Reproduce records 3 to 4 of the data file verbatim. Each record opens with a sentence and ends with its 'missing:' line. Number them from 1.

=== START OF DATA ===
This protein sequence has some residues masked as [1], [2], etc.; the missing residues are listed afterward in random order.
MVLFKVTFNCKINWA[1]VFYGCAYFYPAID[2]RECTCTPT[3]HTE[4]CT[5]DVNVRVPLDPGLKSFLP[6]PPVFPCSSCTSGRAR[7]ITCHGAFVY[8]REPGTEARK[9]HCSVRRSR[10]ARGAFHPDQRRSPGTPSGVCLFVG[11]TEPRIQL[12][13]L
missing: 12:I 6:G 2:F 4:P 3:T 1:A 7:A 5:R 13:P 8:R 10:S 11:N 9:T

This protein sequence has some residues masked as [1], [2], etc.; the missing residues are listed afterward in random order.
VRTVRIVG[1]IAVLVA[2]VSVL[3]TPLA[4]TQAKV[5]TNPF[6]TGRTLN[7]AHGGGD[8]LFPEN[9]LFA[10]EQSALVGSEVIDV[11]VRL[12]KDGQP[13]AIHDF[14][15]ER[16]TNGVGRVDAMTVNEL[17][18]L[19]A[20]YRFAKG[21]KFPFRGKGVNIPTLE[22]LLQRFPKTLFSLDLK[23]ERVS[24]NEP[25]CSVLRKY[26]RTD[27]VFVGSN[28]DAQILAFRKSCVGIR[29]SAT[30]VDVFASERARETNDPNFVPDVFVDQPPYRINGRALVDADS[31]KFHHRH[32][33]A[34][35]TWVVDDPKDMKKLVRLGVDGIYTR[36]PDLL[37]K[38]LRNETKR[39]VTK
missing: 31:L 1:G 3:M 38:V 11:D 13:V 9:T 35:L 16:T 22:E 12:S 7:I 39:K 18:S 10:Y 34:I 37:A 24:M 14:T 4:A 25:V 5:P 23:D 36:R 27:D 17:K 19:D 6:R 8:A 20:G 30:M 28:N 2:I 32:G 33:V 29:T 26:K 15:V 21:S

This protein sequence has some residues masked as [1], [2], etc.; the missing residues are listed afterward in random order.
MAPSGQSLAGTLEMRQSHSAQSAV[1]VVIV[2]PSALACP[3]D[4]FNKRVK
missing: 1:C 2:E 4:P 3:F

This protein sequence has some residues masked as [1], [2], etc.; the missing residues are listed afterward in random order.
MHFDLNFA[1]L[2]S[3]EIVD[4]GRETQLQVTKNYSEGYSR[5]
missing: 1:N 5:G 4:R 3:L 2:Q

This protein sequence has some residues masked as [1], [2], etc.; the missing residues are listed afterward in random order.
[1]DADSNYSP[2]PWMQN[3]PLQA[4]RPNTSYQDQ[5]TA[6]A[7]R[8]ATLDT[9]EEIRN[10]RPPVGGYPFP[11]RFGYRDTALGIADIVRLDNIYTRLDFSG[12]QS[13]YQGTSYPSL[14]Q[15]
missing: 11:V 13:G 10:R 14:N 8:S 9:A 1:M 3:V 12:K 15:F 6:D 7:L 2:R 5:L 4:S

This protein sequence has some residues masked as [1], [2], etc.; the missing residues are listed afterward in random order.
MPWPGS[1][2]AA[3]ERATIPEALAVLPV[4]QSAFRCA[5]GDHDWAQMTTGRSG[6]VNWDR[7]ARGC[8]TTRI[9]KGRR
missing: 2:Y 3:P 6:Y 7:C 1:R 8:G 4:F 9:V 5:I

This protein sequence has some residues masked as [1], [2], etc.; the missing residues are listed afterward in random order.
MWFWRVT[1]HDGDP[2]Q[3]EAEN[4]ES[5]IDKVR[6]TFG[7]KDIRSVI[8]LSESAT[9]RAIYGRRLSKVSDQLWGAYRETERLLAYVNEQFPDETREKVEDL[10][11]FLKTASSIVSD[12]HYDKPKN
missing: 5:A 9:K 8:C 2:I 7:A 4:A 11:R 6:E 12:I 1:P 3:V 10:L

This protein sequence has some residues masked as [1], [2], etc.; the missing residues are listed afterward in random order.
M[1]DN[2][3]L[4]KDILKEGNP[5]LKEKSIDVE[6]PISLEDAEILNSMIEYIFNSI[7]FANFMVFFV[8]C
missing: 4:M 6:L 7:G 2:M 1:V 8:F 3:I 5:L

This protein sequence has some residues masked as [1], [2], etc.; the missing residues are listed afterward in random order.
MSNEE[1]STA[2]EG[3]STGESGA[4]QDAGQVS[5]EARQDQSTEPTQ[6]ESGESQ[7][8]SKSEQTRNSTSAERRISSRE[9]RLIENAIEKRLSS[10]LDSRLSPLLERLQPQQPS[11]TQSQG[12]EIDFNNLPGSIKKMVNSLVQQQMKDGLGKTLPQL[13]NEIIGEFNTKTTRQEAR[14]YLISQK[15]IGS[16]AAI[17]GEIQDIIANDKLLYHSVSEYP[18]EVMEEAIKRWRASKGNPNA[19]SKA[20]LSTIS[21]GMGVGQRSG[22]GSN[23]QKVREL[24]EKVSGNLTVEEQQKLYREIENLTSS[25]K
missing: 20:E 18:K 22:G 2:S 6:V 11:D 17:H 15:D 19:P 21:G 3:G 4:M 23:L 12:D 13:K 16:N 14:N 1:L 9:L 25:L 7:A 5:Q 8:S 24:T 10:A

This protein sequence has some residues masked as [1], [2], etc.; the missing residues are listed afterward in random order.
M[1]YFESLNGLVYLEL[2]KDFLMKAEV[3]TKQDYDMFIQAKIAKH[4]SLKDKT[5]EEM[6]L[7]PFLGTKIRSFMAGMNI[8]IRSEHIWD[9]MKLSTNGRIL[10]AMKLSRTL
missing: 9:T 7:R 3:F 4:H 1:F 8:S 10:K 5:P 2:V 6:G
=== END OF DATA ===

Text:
This protein sequence has some residues masked as [1], [2], etc.; the missing residues are listed afterward in random order.
MAPSGQSLAGTLEMRQSHSAQSAV[1]VVIV[2]PSALACP[3]D[4]FNKRVK
missing: 1:C 2:E 4:P 3:F

This protein sequence has some residues masked as [1], [2], etc.; the missing residues are listed afterward in random order.
MHFDLNFA[1]L[2]S[3]EIVD[4]GRETQLQVTKNYSEGYSR[5]
missing: 1:N 5:G 4:R 3:L 2:Q